Upstairs a few personal items had been taken out and thrown about, but the computer and peripherals were there. The rooms had been explored but everything appeared to be largely as it had been, including a few dollars in cash poorly hidden in a top drawer. Then I discovered it! Yes ladies and gentlemen, in the bathroom I found an indication of the presence of Philistines within my house. I found that the commode had been flushed! I make it a habit to shut off the water before I leave, but the commode tank remains full and is good for one additional flush. And THAT flush... (Pause for dramatic effect) had been used. Is nothing sacred? What kind of a savage breaks into a man’s home and uses the commode without asking? Well, at least they flushed. Imagine their surprise when there was no water to wash up. Snicker, snicker, revenge is sweet!

With a sense of guarded relief beginning to flow through me, I returned downstairs and noticed that the door to the basement was open and the light left on. With a year of restoration and remodeling work behind me, the basement still held hundreds if not thousands of dollars worth of power and hand tools. A trip down the rickety stairs revealed the tools to be right where they had been left; conspicuously laying in the center of the floor or thereabouts. The feeling of relief was beginning to set in rather seriously at this point.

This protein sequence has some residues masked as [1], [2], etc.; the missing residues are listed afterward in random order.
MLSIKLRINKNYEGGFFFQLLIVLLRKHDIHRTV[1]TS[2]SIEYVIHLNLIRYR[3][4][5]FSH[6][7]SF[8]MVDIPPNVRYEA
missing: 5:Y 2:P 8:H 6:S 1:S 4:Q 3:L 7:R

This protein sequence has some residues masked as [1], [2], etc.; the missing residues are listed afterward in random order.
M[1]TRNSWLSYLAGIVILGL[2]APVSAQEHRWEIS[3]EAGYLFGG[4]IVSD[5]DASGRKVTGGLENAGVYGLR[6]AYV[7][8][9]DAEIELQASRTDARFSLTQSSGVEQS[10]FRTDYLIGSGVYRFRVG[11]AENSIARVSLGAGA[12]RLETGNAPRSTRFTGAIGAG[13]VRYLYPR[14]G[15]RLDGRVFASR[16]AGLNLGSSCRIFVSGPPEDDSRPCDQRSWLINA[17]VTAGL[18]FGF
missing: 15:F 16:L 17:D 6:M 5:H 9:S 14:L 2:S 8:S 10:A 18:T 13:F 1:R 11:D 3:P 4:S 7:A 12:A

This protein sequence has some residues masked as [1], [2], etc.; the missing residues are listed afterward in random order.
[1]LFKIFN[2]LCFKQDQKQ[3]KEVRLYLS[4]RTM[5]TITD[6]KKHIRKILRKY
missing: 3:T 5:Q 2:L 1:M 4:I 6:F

The police were delayed in getting to my house; something about a homicide or some other trivial matter. When they arrived, we walked through. When we returned to the kitchen, a bell went off in my head. IT’S MISSING! DAMNED BANDITS!...THUGS!...VARLETS! A complete six-pack of Code Red Mountain Dew was missing from its place on the floor beside the refrigerator. I pulled open the refrigerator door to finally discover the true scene of the crime! Absent were four wine coolers, a bottle of Sangria, and a bottle of sparkling grape juice. They cleaned me out! What if I have guests this evening? What’s a host to do? I felt as if I should demand fingerprinting of the entire house. As I passionately explained my crisis to the police, they were surprisingly unsympathetic. Then I thought better and my panic subsided. If people pop in, we can always go out.

So instead of a leisurely weekend dedicated to debauchery and abomination as is customary, the time was dedicated to clean up, a trip to the lumber yard, painting, and replacing the damaged door with a similar door sporting a new double deadbolt lock. While I can’t imagine why, the police detectives never did call back or show up to investigate my crime scene. Again something about that homicide. Where ARE police priorities these days? By golly I’ll bet that William Petersen and Marg Helgenberger would have showed up if we were in Las Vegas! And me without a wine to serve.

No comments:

Post a Comment